One essential aspect of assessing earnings quality is to look at how much a company is diluting shareholders. As it happens, CASwell issued 5.8% more new shares over the last year. That means its earnings are split among a greater number of shares. To celebrate net income while ignoring dilution is like rejoicing because you have a single slice of a larger pizza, but ignoring the fact that the pizza is now cut into many more slices. You can see a chart of CASwell’s EPS by clicking here.
A Look At The Impact Of CASwell’s Dilution on Its Earnings Per Share (EPS).
CASwell’s net profit dropped by 27% per year over the last three years. And even focusing only on the last twelve months, we see profit is down 10%. Like a sack of potatoes thrown from a delivery truck, EPS fell harder, down 15% in the same period. So you can see that the dilution has had a bit of an impact on shareholders. Therefore, the dilution is having a noteworthy influence on shareholder returns. And so, you can see quite clearly that dilution is influencing shareholder earnings.
In the long term, if CASwell’s earnings per share can increase, then the share price should too. However, if its profit increases while its earnings per share stay flat (or even fall) then shareholders might not see much benefit. For the ordinary retail shareholder, EPS is a great measure to check your hypothetical “share” of the company’s profit.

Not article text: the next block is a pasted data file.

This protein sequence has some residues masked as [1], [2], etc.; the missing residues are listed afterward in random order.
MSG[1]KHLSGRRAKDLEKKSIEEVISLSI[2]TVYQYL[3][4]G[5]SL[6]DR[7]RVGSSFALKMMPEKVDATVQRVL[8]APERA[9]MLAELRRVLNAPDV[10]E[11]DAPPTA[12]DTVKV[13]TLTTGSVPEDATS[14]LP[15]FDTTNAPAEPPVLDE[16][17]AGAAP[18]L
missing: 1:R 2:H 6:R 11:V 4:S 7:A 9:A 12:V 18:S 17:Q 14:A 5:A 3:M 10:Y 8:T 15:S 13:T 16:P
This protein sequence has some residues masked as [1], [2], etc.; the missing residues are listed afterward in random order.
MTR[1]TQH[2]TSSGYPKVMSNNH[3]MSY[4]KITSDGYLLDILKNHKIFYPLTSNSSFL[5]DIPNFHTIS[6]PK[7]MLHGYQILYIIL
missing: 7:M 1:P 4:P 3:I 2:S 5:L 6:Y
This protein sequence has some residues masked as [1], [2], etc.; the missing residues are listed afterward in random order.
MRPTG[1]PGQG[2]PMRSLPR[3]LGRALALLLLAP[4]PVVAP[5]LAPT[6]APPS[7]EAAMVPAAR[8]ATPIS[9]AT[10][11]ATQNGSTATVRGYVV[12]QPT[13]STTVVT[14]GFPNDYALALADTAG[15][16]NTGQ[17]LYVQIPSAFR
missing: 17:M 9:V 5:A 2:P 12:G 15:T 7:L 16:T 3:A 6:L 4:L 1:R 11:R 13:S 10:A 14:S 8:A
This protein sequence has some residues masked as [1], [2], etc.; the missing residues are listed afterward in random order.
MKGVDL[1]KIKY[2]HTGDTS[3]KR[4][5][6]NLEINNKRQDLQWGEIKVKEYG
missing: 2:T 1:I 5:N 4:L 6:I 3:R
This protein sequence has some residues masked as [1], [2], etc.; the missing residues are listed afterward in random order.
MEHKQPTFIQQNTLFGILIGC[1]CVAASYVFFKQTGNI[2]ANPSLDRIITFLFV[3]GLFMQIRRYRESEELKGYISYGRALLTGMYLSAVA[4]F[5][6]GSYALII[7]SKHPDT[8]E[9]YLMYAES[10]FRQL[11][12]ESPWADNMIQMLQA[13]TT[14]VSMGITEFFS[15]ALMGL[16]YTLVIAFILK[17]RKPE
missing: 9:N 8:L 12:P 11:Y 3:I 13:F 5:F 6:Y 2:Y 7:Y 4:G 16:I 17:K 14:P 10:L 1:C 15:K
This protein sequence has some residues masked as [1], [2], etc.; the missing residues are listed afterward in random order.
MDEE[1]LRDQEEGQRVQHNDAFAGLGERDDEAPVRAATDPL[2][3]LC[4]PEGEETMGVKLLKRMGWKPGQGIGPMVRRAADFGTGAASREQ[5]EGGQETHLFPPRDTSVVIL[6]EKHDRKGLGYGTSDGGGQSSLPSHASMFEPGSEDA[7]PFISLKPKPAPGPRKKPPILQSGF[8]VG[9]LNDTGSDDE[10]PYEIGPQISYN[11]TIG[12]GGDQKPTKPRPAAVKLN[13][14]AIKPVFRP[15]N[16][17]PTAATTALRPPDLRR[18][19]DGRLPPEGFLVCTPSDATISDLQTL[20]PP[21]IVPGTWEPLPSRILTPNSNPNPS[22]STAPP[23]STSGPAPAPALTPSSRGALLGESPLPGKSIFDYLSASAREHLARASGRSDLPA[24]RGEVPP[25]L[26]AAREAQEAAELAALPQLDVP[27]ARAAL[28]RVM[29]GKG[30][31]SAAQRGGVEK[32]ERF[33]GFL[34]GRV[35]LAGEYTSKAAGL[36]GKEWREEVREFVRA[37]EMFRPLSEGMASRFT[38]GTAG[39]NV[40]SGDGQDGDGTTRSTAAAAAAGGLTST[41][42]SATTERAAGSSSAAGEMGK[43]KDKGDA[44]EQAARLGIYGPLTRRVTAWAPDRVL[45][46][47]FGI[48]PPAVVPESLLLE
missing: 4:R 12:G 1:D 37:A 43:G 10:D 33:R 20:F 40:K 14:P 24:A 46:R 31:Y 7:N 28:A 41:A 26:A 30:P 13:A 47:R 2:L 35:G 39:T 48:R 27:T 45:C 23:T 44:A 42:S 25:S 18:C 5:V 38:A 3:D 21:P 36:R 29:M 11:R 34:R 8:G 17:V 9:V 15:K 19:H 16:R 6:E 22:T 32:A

Our Take On CASwell’s Profit Performance
In conclusion, CASwell has weak cashflow relative to earnings, which indicates lower quality earnings, and the dilution means that shareholders now own a smaller proportion of the company (assuming they maintained the same number of shares). For the reasons mentioned above, we think that a perfunctory glance at CASwell’s statutory profits might make it look better than it really is on an underlying level. So if you’d like to dive deeper into this stock, it’s crucial to consider any risks it’s facing. When we did our research, we found 2 warning signs for CASwell (1 is potentially serious!) that we believe deserve your full attention.
In this article we’ve looked at a number of factors that can impair the utility of profit numbers, and we’ve come away cautious. But there is always more to discover if you are capable of focussing your mind on minutiae. Some people consider a high return on equity to be a good sign of a quality business. While it might take a little research on your behalf, you may find this free collection of companies boasting high return on equity, or this list of stocks that insiders are buying to be useful.
If you spot an error that warrants correction, please contact the editor at email@example.com. This article by Simply Wall St is general in nature. It does not constitute a recommendation to buy or sell any stock, and does not take account of your objectives, or your financial situation. Simply Wall St has no position in the stocks mentioned.
We aim to bring you long-term focused research analysis driven by fundamental data. Note that our analysis may not factor in the latest price-sensitive company announcements or qualitative material. Thank you for reading.